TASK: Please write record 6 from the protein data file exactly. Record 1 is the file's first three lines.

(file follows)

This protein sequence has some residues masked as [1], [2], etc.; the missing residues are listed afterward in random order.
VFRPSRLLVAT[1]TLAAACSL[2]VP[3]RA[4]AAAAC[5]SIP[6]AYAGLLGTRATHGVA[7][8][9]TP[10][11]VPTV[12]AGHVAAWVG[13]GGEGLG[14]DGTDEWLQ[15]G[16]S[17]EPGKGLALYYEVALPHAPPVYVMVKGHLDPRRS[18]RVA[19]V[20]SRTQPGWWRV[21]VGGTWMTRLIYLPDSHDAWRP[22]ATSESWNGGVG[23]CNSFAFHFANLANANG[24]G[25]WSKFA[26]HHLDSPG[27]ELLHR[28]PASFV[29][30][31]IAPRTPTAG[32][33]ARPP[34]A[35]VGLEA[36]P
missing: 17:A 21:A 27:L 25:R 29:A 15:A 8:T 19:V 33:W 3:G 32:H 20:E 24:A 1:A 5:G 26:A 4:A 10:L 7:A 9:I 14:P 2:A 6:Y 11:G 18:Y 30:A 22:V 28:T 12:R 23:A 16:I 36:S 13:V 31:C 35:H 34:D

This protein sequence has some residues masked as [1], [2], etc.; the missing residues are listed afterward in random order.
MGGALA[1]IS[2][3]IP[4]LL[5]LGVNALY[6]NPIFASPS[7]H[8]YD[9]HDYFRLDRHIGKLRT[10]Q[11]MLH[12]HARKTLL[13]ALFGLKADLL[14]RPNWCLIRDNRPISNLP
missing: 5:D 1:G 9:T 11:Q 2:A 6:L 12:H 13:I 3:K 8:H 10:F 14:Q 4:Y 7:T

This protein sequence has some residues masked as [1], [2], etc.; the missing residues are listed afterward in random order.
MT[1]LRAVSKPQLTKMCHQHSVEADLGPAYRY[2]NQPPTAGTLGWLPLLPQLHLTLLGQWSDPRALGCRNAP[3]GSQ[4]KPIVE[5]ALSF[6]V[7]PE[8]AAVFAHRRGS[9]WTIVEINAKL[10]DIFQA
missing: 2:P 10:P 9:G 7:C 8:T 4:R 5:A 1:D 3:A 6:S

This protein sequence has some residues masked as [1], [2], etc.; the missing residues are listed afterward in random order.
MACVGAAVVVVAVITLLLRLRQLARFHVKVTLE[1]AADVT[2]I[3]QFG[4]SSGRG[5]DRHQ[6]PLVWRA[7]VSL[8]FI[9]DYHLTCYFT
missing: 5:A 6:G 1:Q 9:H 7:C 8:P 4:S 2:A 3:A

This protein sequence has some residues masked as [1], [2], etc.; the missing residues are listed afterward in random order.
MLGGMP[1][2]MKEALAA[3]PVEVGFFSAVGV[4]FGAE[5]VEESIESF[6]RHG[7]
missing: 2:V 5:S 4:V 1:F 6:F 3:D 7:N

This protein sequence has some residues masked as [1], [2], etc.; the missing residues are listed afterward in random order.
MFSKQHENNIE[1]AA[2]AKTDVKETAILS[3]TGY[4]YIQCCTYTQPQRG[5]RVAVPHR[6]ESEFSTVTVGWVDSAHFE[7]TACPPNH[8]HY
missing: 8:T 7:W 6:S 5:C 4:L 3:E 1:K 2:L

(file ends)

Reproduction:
This protein sequence has some residues masked as [1], [2], etc.; the missing residues are listed afterward in random order.
MFSKQHENNIE[1]AA[2]AKTDVKETAILS[3]TGY[4]YIQCCTYTQPQRG[5]RVAVPHR[6]ESEFSTVTVGWVDSAHFE[7]TACPPNH[8]HY
missing: 8:T 7:W 6:S 5:C 4:L 3:E 1:K 2:L